“Well let’s worry about that later on. First things first. We need to find Wilson. And I have a good idea of where to start. I don’t think Fenton Meeks has been entirely honest with us. All I’ll need is a few minutes with him, and then we’ll know everything he knows.”

* * *

            Joker’s Pub was deserted that afternoon. Mackenzie, the girl who had served Richie the last time he showed his face at the pub, was behind the bar. She recognized him instantly, but he didn’t acknowledge her. Didn’t even make eye contact with her. He and Garton walked straight past the bar and towards the back office.

            They tried the door, but it was locked. Carter pounded his fist against the door. “Meeks, open up. I promise this will be quick.”

            “Don’t make promises you can’t keep,” Garton cackled.

            Richie continued banging on the door until Mackenzie leaned over the door and called out, “I think he’s napping. Haven’t seen him all day.”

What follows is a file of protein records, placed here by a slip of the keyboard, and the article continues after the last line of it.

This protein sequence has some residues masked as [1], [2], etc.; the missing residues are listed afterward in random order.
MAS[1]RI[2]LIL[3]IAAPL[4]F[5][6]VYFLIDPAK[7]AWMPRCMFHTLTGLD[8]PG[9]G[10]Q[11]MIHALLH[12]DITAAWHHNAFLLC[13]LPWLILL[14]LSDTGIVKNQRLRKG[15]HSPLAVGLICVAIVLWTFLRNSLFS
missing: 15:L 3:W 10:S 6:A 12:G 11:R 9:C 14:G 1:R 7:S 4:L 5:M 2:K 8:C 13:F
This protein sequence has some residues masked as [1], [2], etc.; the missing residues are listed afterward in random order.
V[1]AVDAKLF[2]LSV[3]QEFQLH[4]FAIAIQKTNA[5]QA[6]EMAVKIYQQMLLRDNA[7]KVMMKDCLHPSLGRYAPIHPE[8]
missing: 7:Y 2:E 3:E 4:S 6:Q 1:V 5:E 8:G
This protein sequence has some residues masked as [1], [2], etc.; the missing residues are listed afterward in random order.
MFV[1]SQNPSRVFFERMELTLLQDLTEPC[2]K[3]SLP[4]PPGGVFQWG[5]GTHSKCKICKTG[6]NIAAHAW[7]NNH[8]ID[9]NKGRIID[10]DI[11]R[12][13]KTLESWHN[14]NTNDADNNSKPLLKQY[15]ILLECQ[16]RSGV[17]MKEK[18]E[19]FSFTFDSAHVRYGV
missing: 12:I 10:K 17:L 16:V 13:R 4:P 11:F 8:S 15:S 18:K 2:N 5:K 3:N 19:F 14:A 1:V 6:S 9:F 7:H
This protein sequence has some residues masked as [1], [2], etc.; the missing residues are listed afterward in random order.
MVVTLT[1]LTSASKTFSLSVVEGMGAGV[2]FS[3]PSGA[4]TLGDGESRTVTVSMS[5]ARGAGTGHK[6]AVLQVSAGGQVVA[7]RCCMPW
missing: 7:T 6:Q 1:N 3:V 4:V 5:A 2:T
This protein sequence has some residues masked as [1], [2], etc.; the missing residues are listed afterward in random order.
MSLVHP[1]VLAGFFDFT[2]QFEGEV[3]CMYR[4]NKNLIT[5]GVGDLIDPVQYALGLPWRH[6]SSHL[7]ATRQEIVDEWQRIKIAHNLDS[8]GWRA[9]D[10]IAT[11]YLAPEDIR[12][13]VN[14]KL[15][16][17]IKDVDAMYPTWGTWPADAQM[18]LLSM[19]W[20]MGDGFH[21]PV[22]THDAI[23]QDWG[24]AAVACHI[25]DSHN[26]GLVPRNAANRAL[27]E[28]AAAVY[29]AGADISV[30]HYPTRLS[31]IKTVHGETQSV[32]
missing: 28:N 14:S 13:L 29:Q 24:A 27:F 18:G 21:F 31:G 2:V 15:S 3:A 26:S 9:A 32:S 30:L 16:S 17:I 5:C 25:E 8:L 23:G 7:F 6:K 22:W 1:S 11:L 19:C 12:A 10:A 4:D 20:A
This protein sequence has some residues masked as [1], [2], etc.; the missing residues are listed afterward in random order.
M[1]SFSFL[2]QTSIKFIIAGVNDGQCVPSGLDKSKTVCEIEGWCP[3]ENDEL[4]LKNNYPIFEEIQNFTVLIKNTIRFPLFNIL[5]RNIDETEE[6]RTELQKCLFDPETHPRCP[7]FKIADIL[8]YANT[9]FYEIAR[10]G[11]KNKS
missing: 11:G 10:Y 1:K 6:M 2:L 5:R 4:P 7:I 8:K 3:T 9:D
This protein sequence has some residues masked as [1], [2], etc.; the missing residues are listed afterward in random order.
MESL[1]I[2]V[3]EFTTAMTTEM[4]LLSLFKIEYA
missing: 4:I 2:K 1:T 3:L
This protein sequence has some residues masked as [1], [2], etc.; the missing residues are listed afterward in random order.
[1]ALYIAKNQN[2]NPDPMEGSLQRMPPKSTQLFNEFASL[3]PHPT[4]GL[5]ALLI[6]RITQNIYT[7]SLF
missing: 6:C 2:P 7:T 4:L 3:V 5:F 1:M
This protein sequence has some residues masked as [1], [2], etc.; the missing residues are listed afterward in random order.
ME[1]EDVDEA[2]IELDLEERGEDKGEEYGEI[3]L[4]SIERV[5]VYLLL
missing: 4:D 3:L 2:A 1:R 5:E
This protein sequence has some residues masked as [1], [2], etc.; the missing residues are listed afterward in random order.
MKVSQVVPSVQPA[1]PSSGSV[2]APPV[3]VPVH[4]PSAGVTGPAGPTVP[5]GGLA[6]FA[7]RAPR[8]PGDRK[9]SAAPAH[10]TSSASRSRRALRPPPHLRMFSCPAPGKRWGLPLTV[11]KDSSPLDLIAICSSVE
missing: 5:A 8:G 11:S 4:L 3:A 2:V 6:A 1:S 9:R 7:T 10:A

“Fuck it,” Garton muttered and rammed the door with his shoulder. It didn’t budge the first time. But the third time was the charm.

            Richie entered first and gasped at the sight of the blood that had pooled around Fenton’s desk. His body was propped up in a chair, hands placed in his lap.

            The skin of Meeks’ torso was flayed, peeled back. And the fat and muscle had been shredded away, fully exposing his ribcage and organs. But one crucial organ was absent.

            Well, it wasn’t exactly missing. His heart had been extracted, and placed in the palms of his hands that now rested in his lap.

            “How did the girl not hear anything?” Richie asked. “He must’ve been screaming at the top of his lungs.”

            “Nope,” Garton said, walking around the desk, careful to avoid the puddles of blood that had collected. He pried Fenton’s jaws open and showed Richie what else was missing. “They cut out his tongue. He couldn’t have screamed even if he wanted to.”

            “Jesus,” Richie exclaimed. “I have to call this in to my brother. And you need to vamoose. The cops don’t need to see you hanging around here. Use the backdoor on your way out and meet me in the parking lot behind Jack’s Liquor Mart in two hours.”

            Garton nodded and was on his way. Richie took out his cell and dialed Anthony’s number. As he turned back to the door, he noticed it for the first time.

            A message scribbled in blood above the door lintel.

            Satan appears in many unassuming forms…